1.8 billion people in the world are between 10 and 24 years old. They are among the most affected by the COVID-19 crisis and need to be included in building a sustainable, inclusive and green recovery.
To bring youth voices into policy debates, the OECD has created Youthwise – an advisory group of people between 18 and 30 years old – as part of our “I am the future of work” campaign and the OECD Youth Action Plan we are developing to help countries design better policies for young people.
The Youthwise delegates will:
Youthwise was officially launched with a session on identifying the challenges facing young people today and priority actions to support them to thrive in their professional lives.
The session kicked off with introductory remarks by the former OECD Secretary-General. This was followed by keynote speeches from the Director for Employment, Labour, and Social Affairs Stefano Scarpetta, the French Ambassador Muriel Pénicaud, and on behalf of Youthwise.
Youthwise members then further discussed their ideas on challenges and solutions with OECD experts in 4 breakout sessions. It was a great start to Youthwise’s engagement with the OECD!
The OECD hosted its first consultation of the year with the Youth20 (Y20) on the Future of Work and digitalization of the labour market.
The event began with a short introduction from Anthony Gooch, Director of Public Affairs and Communications at the OECD, highlighting the importance of youth engagement in the OECD's work and the fruitful relationship it has garnered with the Y20.
Then followed a presentation by Stefano Scarpetta, Director for Employment, Labour, and Social Affairs at the OECD, who spoke, among other things, on automation, demographic shifts, digital skills, and the impact of COVID-19 on youth employment.
Y20 chair Alberta Pelino then took the floor, followed by representatives from Italy, China, Canada, and Saudi Arabia, to share their findings and vision for the communique they will provide to leaders and ministers during the G20.
With Youthwise members also in attendance as observers, this event proved to be an excellent opportunity for youth engagement in policymaking.
Andrea Bittnerová, OECD Youthwise member, represented Youthwise at the OECD Global Forum on Responsible Business Conduct, following a presentation and round table hosted by the OECD Directorate for Financial and Enterprise Affairs with Youthwise members on Responsible Business Conduct (RBC) at the end of July. Andrea was joined by Tyler Gillard, Head of Due Diligence, OECD Centre for Responsible Business Conduct and other prominent leaders from the business community.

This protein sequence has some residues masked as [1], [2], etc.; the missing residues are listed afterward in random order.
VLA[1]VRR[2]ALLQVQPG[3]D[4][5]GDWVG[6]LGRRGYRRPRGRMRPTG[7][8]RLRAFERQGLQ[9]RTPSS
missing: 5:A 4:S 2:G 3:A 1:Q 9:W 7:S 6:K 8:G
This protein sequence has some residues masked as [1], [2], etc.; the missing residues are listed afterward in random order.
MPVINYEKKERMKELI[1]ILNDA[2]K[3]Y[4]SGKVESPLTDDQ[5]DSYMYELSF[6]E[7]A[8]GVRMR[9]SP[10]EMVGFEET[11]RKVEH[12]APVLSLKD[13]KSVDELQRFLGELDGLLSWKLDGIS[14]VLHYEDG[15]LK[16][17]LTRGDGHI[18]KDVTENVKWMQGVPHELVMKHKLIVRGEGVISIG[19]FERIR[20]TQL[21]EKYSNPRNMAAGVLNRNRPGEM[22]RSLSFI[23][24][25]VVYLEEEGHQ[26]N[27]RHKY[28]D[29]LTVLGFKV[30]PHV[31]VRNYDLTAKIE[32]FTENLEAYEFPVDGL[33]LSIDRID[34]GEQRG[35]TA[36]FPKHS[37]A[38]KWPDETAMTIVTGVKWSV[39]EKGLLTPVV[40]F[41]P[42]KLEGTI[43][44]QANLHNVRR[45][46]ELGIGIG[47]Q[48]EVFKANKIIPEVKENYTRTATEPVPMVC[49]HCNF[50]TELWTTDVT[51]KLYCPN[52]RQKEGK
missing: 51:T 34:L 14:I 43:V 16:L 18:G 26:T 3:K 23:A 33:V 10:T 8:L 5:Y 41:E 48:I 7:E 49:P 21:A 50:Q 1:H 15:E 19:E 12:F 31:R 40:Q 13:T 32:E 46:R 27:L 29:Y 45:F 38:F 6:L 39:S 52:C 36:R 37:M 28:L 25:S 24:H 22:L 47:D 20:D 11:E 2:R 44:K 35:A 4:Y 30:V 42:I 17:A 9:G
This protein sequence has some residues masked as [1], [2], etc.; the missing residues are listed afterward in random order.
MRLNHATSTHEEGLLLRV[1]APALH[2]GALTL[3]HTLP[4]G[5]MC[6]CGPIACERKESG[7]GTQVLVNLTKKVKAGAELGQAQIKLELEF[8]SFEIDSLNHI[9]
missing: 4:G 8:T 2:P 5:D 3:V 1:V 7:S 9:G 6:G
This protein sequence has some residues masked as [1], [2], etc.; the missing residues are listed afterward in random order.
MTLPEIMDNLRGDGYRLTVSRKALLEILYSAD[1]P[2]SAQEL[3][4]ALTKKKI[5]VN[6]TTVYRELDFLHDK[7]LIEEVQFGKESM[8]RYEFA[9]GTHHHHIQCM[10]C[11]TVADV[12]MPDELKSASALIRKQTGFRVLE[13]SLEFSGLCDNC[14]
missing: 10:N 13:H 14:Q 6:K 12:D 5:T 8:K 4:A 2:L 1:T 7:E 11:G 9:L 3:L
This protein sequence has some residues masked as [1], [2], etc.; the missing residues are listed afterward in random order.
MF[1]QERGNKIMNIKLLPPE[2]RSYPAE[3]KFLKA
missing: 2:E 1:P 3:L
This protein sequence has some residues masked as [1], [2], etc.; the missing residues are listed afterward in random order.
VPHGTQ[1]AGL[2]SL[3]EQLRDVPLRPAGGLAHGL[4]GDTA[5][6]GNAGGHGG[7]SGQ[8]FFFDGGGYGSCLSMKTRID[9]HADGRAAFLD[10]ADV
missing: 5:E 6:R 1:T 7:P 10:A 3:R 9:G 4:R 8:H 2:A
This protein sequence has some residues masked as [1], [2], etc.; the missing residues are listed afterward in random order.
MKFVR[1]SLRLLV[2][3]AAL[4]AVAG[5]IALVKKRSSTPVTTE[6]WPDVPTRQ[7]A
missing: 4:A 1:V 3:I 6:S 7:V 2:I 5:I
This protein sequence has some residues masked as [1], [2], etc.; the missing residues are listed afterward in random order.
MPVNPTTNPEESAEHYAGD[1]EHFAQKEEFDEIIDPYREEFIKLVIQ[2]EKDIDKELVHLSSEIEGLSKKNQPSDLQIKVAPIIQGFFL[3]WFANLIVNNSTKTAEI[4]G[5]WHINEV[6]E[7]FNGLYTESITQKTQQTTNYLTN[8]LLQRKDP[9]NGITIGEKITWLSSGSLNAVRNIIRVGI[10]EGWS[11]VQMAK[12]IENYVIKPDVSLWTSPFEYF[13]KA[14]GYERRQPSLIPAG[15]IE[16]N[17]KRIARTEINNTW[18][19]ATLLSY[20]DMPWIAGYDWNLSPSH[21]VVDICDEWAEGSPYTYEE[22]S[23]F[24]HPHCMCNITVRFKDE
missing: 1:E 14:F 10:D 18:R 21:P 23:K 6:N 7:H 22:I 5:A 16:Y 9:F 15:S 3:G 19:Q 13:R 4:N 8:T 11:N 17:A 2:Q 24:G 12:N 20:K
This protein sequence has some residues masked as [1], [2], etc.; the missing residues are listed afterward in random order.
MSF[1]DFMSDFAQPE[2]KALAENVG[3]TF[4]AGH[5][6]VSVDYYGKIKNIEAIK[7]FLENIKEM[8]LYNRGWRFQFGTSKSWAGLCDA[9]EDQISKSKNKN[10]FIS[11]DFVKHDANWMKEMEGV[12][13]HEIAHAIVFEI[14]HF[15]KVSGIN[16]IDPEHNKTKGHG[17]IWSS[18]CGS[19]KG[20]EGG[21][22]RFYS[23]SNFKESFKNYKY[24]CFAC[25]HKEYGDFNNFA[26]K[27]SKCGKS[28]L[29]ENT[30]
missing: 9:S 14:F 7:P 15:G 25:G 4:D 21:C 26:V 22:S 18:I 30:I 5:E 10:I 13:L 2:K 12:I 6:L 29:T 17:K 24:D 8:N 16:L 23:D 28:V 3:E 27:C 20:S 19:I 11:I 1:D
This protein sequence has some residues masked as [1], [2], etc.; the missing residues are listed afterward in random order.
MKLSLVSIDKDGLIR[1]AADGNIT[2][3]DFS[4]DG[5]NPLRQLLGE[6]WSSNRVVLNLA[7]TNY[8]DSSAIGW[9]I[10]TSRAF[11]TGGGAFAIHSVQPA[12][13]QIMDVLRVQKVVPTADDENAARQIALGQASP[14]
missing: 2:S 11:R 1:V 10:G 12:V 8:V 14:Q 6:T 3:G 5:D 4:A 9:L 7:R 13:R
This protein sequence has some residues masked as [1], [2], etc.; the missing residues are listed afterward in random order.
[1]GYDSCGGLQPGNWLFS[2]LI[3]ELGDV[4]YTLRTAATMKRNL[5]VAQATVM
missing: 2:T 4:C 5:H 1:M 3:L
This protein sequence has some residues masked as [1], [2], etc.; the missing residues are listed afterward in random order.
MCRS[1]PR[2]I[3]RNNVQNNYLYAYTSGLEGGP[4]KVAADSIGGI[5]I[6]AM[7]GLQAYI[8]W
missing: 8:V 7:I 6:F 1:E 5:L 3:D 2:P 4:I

Andrea talked about the importance of intergenerational dialogue, the need to work in partnership with the private sector to improve communities and working conditions around the world, and the need to allow young people to lead and be heard at future Responsible Business Conduct Forums. “RBC should not be something nice to have, something forced by legislation, but naturally integrated part of the business model, mission, vision and values of the organization, and even part of the company’s culture. Businesses need to look both inward – towards their employees – and outward – towards their communities.”
Youthwise met with five Permanent Representatives to the OECD to discuss the Organisation’s revised Vision Statement. The Statement’s aim is to reaffirm the OECD’s core values, its commitment to addressing present and future challenges, and provide a refreshed outlook for the Organisation.
The brainstorming session was an opportunity for Youthwise to share their reactions to the draft, to engage with Dutch Ambassador Biessen, Canadian Ambassador Chenette, Turkish Ambassador Alkin, Spanish Ambassador Escudero and Slovak Ambassador Ružička, and to ask thoughtful questions as OECD stakeholders.
In particular, Youthwise underscored that the climate and biodiversity crises are existential and require immediate action. Moreover, sustainable jobs and the future of work (including digitalisation, the gig economy, skills, and entrepreneurship) were focal points of discussion. How to best enact change and what role the OECD should have on the international stage was also deliberated.
The exchange provided valuable youth perspectives to the Ambassadors who will continue working on the Vision Statement over the coming months.
Zilfi Sert, OECD Youthwise member, represented her Youthwise colleagues at the launch of the Trade Union Advisory Committee (TUAC) Youth Network and webinar “Young people exiting the crisis”. Zilfi joined young trade unionists and Ambassador Muriel Penicaud, Permanent Representative of France to the OECD, to talk about the importance of including young people in the conversations about the world of work after the pandemic.
Zilfi talked about the need for governments to do more to support young people, as well as highlighted climate change, unequal access to work, and rising debt levels as being issues that needed urgent attention.
Youthwise members met with Senior Economist Veerle Miranda from the OECD Directorate for Employment, Labour, and Social Affairs. The focus of the brainstorming session was on the OECD’s Youth Action Plan.